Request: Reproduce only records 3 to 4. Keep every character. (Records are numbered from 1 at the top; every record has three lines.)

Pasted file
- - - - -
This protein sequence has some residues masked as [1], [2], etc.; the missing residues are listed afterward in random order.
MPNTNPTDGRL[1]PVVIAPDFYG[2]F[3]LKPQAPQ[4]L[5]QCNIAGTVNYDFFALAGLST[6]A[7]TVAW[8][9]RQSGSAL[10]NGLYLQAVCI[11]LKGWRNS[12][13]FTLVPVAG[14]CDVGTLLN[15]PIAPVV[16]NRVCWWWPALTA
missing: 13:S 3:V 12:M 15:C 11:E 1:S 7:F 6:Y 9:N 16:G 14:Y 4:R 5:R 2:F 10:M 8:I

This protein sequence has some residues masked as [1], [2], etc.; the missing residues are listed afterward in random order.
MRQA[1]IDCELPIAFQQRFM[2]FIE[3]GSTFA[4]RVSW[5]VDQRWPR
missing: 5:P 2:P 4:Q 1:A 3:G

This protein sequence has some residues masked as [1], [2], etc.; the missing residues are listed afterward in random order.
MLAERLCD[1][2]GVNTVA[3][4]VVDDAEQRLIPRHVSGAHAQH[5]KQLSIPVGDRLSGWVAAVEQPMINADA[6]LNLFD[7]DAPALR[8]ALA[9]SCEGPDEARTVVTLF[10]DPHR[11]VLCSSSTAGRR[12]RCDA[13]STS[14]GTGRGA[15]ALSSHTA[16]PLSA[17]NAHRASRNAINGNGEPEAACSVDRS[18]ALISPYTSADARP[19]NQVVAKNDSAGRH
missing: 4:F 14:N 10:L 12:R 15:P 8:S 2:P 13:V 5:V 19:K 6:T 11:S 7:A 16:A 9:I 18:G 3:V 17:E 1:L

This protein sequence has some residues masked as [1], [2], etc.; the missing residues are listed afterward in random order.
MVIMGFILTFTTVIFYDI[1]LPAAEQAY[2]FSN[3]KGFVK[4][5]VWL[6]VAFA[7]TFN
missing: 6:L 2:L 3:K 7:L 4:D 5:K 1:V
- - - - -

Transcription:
This protein sequence has some residues masked as [1], [2], etc.; the missing residues are listed afterward in random order.
MLAERLCD[1][2]GVNTVA[3][4]VVDDAEQRLIPRHVSGAHAQH[5]KQLSIPVGDRLSGWVAAVEQPMINADA[6]LNLFD[7]DAPALR[8]ALA[9]SCEGPDEARTVVTLF[10]DPHR[11]VLCSSSTAGRR[12]RCDA[13]STS[14]GTGRGA[15]ALSSHTA[16]PLSA[17]NAHRASRNAINGNGEPEAACSVDRS[18]ALISPYTSADARP[19]NQVVAKNDSAGRH
missing: 4:F 14:N 10:L 12:R 15:P 8:S 2:P 13:V 5:V 19:K 6:T 11:S 7:A 16:A 9:I 18:G 3:V 17:E 1:L

This protein sequence has some residues masked as [1], [2], etc.; the missing residues are listed afterward in random order.
MVIMGFILTFTTVIFYDI[1]LPAAEQAY[2]FSN[3]KGFVK[4][5]VWL[6]VAFA[7]TFN
missing: 6:L 2:L 3:K 7:L 4:D 5:K 1:V